Liberation of Bohol
The 164th Regimental Combat Team, which was en route to Cebu from Leyte, was ordered to divert a battalion to accomplish the mission of destroying all hostile forces in Bohol and Panglao Islands. Since guerrilla reports indicated that the enemy garrison in the coastal areas had withdrawn to the hills, little or no opposition to the landing was expected. Liberation of the neighboring provinces of Leyte and Cebu took several days of fierce fighting both land and air assaults by the American Liberation Forces. However, the liberators of Bohol landed without firing even a single shot. There was no beach shelling and assault that usually precede a landing in a hostile area.
The landing was made on 11 April at Tagbiliran on the southwestern tip of Bohol Island. A co- ordinated attack was launched on 17 April against the Japanese in the hilly interior. Despite desperate resistance and attempted counterattacks, the objectives were seized. Some of the enemy forces retreated northward, where subsequent pursuit destroyed the bulk of their strength. By the end of the month, only ineffective delaying action was encountered, and the Liberation of Bohol battalion forces were withdrawn by 7 May. Final reduction of the enemy stragglers was left to the Filipino guerrillas, assisted by a detachment of 50 Americans.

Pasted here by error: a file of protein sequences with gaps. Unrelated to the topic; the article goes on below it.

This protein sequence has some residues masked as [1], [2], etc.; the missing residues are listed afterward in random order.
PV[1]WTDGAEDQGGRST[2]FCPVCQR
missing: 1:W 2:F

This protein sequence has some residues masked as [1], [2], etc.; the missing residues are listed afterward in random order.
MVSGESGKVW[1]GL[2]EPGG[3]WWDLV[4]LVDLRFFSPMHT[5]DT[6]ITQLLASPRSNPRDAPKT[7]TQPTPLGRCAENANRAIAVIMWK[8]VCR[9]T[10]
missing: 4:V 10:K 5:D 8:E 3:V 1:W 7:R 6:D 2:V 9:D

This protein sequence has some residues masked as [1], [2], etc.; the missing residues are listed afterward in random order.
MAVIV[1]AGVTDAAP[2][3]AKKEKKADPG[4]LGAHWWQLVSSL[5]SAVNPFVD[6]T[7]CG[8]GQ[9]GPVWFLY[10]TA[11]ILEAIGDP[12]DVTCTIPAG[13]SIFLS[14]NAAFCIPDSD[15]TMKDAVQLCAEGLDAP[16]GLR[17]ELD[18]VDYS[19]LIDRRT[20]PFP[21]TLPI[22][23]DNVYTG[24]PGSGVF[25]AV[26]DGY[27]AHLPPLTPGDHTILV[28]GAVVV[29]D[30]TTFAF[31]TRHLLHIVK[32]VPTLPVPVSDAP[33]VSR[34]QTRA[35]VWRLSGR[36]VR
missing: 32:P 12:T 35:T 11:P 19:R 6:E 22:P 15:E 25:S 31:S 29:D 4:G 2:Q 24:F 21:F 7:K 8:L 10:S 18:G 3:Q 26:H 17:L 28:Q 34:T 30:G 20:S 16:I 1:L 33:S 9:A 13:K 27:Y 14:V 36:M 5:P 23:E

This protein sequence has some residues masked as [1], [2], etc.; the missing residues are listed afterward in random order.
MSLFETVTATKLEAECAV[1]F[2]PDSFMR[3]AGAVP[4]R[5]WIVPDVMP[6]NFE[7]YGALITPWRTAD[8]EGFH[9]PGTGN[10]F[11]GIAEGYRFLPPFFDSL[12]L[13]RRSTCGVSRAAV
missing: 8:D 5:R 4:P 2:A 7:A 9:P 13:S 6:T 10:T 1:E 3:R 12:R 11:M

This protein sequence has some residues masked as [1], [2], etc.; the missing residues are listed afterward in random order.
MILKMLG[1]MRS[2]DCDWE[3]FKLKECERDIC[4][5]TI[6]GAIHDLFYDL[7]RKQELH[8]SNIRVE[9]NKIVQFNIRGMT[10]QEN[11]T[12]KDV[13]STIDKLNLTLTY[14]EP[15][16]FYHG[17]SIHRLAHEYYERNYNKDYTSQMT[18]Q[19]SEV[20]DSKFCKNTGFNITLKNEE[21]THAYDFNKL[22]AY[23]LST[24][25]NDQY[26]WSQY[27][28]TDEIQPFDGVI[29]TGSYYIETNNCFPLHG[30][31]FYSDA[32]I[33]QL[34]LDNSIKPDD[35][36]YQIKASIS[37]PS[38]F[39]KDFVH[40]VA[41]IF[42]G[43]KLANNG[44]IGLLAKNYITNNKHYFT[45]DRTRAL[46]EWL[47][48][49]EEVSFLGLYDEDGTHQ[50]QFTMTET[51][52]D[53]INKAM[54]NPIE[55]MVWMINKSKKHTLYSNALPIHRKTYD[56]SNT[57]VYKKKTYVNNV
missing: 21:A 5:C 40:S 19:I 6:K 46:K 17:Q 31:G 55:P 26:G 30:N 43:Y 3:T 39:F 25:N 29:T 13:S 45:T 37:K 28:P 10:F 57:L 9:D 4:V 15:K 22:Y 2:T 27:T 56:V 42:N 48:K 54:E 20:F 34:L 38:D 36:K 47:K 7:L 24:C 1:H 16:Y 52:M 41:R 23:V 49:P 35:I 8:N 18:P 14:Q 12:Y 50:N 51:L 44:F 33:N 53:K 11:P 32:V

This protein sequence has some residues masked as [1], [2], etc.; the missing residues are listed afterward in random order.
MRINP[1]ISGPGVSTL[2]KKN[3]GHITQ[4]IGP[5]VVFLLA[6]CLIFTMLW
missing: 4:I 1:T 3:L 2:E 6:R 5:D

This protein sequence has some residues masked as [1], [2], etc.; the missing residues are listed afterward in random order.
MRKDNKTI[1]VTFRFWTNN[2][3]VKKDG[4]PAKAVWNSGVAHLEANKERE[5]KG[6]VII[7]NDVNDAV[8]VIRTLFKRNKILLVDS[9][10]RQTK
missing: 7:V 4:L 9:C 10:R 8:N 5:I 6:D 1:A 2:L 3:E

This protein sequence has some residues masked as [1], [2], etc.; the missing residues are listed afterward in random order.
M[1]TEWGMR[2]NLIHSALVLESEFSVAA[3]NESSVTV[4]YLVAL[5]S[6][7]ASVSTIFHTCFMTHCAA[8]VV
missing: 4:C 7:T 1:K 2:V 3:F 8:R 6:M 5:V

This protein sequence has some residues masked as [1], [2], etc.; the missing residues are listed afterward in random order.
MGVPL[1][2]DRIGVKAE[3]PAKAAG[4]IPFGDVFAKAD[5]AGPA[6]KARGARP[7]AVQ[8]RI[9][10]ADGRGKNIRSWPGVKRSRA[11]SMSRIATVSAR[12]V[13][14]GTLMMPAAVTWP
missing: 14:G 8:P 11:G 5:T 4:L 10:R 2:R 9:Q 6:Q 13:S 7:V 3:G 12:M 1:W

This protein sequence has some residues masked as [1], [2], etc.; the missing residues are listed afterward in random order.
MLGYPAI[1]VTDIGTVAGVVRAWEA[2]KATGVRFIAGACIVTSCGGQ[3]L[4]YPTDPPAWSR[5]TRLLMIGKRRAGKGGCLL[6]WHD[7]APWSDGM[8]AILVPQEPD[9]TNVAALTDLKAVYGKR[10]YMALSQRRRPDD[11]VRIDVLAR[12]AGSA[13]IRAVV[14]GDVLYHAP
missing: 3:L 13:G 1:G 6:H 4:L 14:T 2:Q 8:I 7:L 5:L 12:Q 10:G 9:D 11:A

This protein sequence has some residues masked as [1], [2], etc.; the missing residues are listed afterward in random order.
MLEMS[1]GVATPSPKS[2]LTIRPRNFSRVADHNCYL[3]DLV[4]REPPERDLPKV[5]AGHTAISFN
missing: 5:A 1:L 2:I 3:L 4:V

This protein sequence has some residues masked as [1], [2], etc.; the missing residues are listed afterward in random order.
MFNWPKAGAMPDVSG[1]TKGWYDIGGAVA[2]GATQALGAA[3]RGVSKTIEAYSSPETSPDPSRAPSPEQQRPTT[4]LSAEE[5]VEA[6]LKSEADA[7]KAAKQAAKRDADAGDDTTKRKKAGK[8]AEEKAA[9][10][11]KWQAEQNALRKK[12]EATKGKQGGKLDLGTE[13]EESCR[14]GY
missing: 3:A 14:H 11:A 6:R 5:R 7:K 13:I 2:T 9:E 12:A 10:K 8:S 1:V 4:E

Special unit of guerilla soldiers under the American Division was organized to guide and perform reconnaissance work for the American troops while operating against the Japanese stragglers. The American clearing operation and the Special Unit of the Bohol Area Command encountered skirmishes with the Japanese stragglers in the mountains of Valencia and Mayana, Jagna. It was said that it cost few American lives and most of the enemies were killed and captured. The negligible few of the remaining Japanese stragglers were entrusted to the hands of the Bohol Area Command. May 25 of every year was declared as the anniversary of the Liberation of Bohol.